My very idyllic tea plantation upbringing was a charmed one .. a world where we roamed amidst verdant tea bushes, brought baby leopards home, discovered pythons in our swimming pool, where Santa Claus came on elephants and where my glass of milk came from my very own cow.. However my world seemed a million miles away from the one painted by Enid Blyton – that existed only in the pages of those books I avidly devoured. Our picnics on the banks of the majestic Jia Bhareli river never had pork pies and ice lollies.. We had no village store to walk into, to pick up freshly baked cakes or buns from the friendly lady behind the counter and the only time I saw a postman was in books for our post came days late through my dad’s office – delivered to the remote estate through aircrafts from Calcutta or through private Cessnas that plied between the gardens , carrying our fathers’ for meetings and sometimes giving us a ride if we got lucky.. Our boarding school was run by strict nuns and although the school was very pretty, it was nothing like Mallory Towers or St Clare’s..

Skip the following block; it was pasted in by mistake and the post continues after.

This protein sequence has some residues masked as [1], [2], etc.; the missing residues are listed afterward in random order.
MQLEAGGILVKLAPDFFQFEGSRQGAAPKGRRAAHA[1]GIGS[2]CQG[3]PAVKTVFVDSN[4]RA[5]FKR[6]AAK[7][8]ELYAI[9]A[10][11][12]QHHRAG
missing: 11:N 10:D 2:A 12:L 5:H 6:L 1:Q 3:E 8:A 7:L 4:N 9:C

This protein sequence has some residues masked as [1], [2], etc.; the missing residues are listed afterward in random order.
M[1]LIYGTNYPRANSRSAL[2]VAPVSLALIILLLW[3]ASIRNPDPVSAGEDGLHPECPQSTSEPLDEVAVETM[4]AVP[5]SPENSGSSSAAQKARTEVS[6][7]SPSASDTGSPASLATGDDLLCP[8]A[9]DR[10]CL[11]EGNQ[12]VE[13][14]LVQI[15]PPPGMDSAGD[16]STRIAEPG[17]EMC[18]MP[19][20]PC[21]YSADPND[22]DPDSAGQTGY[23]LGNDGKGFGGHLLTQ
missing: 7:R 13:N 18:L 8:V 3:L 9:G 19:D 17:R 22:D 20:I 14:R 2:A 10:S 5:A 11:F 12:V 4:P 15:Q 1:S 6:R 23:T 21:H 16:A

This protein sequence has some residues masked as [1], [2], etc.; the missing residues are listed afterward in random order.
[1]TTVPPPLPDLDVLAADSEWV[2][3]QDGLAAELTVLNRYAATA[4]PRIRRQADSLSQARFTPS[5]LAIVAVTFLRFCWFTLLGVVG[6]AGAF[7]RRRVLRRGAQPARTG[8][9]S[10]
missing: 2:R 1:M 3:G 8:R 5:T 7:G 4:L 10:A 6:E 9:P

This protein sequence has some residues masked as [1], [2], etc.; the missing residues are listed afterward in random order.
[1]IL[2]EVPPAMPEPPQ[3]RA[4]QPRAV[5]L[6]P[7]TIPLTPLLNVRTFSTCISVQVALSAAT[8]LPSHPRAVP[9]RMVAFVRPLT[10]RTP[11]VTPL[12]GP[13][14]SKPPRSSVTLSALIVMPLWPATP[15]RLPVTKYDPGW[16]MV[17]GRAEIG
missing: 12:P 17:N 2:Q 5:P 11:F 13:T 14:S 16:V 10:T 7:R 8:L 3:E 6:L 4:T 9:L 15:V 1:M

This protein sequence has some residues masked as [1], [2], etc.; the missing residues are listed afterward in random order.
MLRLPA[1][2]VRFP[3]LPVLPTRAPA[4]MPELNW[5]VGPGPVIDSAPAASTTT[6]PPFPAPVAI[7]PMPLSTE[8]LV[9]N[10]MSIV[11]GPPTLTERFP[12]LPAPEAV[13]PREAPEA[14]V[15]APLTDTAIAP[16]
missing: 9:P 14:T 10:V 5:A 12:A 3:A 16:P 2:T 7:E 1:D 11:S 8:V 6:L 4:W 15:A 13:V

However, as I drive for my meeting today, I realise Blyton’s world has now become mine too.. The rolling Surrey Hills, the winding country lanes with their red post boxes, the various farm shops who greet me with hugs, fresh cheese straws and sausage rolls are a part and parcel of my reality and everyday life.. The radio in my car comes on and as I sing along tunelessly to the words of Heaven is a Place on Earth, I also send up a quiet word of thanks .. inspite of all the ups and downs, I wouldn’t have it any other way..